- 1902 - The first-place Pirates defeated the New York Giants 3-0 behind Jesse Tannehill's two hitter. Tanny retired the first 19 Giants to face him before John McGraw managed a knock. Christy Mathewson made it a fight and struck out 11 Bucs, but had no answer for Honus Wagner, who doubled and scored twice.
- 1905 - In front of a record crowd of 18,383 fans at Exposition Park, the NY Giants forfeited to the Pirates over a call at third. In a 5-5 game, Claude Ritchey opened the ninth with a double, his third hit of the day, and beat the throw to third on a bunt. At least that’s what ump George Bausewine called. The Giants disagreed and tried to get the first base ump to overrule the call; lotsa luck with that. The ensuing hubbub by the New York nine continued, and when they wouldn’t return to their positions after several warnings, Bausewine called the game. It was front page news in Pittsburgh, and manager Fred Clarke was incensed, telling Ralph Davis of the Pittsburg Press that “the New York players realized that only a miracle could prevent us from winning a clean and creditable victory, and rather than give us that satisfaction they allowed the game to break up...If we had disgraced ourselves in front of a record breaking crowd as the Giants did, we would have been mobbed.” The Giants protested the forfeiture; the league upheld it.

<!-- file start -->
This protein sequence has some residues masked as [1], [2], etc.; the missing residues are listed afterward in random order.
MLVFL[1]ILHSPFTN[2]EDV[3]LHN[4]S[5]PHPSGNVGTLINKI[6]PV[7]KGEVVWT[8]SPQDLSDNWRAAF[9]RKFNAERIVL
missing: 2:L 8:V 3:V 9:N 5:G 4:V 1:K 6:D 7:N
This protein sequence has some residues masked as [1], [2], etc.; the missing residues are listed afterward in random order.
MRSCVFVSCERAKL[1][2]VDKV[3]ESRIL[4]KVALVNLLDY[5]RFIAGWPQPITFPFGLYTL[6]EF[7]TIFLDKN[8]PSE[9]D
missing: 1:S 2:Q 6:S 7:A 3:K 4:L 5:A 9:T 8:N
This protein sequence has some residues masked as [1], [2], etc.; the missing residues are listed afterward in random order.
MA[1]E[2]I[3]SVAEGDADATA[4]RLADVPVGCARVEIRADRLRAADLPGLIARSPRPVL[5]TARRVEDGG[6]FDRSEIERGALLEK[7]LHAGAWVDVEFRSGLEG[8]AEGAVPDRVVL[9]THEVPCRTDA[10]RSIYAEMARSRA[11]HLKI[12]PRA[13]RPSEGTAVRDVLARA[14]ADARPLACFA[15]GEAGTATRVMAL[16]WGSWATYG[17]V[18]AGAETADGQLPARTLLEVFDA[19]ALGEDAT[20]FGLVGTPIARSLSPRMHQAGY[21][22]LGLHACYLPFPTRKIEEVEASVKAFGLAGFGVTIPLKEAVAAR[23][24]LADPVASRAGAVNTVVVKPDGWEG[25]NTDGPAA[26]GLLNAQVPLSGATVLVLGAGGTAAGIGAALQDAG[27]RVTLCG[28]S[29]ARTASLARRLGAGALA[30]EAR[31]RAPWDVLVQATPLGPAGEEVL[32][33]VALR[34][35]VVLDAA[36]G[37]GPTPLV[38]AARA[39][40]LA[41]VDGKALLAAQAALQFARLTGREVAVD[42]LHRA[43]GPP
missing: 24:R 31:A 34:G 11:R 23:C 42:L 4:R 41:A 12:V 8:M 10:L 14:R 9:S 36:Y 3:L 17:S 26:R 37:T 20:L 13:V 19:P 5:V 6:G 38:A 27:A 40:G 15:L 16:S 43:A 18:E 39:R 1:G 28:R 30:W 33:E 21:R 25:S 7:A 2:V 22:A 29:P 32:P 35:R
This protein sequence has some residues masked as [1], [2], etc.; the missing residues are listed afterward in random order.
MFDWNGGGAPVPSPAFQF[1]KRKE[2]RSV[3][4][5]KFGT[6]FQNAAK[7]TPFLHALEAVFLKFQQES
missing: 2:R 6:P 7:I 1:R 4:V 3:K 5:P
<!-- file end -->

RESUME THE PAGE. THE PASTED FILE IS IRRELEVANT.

Fred Clarke - RGI/Ron Lewis Hall of Fame Art Card series
- 1915 - The Pirates beat the Phillies and ace Grover Cleveland Alexander 1-0 at Forbes Field when Quaker catcher Bill Killefer threw wildly past third base in the ninth. Babe Adams claimed the win over Old Pete.